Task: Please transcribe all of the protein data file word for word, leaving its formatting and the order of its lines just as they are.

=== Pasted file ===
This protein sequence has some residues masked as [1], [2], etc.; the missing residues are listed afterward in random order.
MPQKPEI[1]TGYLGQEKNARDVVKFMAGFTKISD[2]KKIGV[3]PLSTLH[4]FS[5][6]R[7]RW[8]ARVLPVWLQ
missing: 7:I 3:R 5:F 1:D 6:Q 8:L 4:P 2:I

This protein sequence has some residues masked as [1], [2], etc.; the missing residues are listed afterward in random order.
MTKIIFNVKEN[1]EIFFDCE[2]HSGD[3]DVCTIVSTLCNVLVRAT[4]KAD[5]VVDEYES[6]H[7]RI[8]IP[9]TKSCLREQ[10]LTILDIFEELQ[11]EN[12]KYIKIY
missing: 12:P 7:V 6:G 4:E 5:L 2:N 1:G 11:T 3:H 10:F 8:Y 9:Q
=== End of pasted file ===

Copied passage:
This protein sequence has some residues masked as [1], [2], etc.; the missing residues are listed afterward in random order.
MPQKPEI[1]TGYLGQEKNARDVVKFMAGFTKISD[2]KKIGV[3]PLSTLH[4]FS[5][6]R[7]RW[8]ARVLPVWLQ
missing: 7:I 3:R 5:F 1:D 6:Q 8:L 4:P 2:I

This protein sequence has some residues masked as [1], [2], etc.; the missing residues are listed afterward in random order.
MTKIIFNVKEN[1]EIFFDCE[2]HSGD[3]DVCTIVSTLCNVLVRAT[4]KAD[5]VVDEYES[6]H[7]RI[8]IP[9]TKSCLREQ[10]LTILDIFEELQ[11]EN[12]KYIKIY
missing: 12:P 7:V 6:G 4:E 5:L 2:N 1:G 11:T 3:H 10:F 8:Y 9:Q